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From the West Sussex County Times of Friday, August 6, 1982

A new arts centre for Horsham in the existing ABC cinema building in North Street finally got the go-ahead from Horsham District Council. But it is with the strict proviso that it should ‘in no circumstances’ cost more than £1,317,000, the proceeds of the sale of the Capitol Theatre to Marks and Spencer. Any grants received would be used in addition to that sum. John Scragg (West Grinstead) opened the debate with an amendment to the ‘go-ahead’ recommendation, which would reinforce the spending limit on the project. He said that he was ‘still apprehensive and suspicious’ about the scheme and felt that, if tenders exceeded the limit, councillors would agree to stretch the cost. He then spoke of ‘dedicated, not to say fanatical, supporters of the scheme’.

Businessmen in the South East are reporting that the economic recovery has faltered. At a meeting of the Confederation of British Industry’s South Eastern Regional Council, businessmen said that the recovery, which had been showing promise earlier this year, had unfortunately slowed down. Dorian Davies, vice-chairman of the CBI regional council, said: “The engineering sector reports unsustained spurts in orders. Other sectors report flat demand, especially the paper industry and the consumer durables market. The position in export markets is particularly poor, with no sector reporting an improvement in demand.”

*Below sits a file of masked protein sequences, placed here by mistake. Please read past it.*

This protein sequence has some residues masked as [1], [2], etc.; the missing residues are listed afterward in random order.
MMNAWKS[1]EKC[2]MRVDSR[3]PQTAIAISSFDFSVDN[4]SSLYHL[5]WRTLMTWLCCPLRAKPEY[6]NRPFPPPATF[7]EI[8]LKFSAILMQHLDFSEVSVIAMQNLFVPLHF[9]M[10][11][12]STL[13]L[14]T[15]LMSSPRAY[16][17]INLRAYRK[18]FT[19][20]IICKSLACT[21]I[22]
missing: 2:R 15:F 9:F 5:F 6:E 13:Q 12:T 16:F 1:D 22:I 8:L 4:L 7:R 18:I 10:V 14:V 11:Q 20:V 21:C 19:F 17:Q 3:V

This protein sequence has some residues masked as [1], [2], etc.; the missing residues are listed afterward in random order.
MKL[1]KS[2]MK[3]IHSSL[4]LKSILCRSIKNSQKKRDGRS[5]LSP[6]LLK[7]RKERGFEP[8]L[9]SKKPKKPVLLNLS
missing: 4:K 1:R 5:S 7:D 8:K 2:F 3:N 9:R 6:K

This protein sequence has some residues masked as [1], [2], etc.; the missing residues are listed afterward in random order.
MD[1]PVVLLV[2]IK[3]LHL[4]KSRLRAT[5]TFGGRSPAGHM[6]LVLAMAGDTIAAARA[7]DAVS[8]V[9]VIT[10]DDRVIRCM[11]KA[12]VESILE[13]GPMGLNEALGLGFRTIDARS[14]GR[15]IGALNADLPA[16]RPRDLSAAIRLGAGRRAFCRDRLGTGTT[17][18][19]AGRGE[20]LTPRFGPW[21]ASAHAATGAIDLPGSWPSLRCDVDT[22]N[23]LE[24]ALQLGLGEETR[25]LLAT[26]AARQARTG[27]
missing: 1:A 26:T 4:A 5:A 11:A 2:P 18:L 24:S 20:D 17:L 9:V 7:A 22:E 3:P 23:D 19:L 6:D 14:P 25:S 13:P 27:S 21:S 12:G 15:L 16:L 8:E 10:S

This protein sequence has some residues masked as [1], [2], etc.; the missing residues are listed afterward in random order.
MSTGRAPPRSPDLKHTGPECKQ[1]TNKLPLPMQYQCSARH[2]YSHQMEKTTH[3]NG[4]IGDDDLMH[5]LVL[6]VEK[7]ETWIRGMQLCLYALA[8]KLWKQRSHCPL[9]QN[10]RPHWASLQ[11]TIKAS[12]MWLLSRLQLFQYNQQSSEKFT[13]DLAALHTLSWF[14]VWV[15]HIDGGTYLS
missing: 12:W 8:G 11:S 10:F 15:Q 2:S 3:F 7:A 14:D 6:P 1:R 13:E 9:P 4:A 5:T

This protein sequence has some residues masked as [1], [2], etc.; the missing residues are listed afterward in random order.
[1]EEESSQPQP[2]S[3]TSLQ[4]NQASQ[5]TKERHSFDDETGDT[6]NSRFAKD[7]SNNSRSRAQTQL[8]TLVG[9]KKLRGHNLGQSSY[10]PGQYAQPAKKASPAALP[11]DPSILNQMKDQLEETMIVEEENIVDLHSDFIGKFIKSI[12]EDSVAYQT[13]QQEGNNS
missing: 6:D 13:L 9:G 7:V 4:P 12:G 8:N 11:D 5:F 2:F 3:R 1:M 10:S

Companies’ profits remain depressed, and companies are showing great reluctance to invest in new projects, unless they can pay for themselves very quickly. Unemployment continues to be a cause of concern; almost all sectors of industry say they expect to shed further jobs in the coming months.

Horsham’s ‘appalling’ litter problem was raised at a meeting of the district council by Anthony Windrum (Denne), who said that it was ‘all a matter of attitude’. He quoted several examples to illustrate his point ending with a school, which he declined to name, where ‘children were sent to clear up litter, for which they were mostly responsible’. “Afterwards,” Mr Windrum continued, “there was a fair number of complaints from parents saying that they did not send their children to school to pick up litter.”

Hannelore West (Trafalgar) said that near her home there was another school where children on their way to and from school were throwing away sweet papers and crisp packets ‘with gay abandon’.

Speaking about the town’s litter problem in general, Mrs West said: “If people want to live in a pigsty, then it’s their pigsty.”

Eddie Millier (Forest) said that he thought the only way to stop litter was to fine people who dropped it, but Evelyn Mauchell (Riverside), chairman of the council’s recreation and environment committee, told him: “It’s very difficult to make these summonses stick.”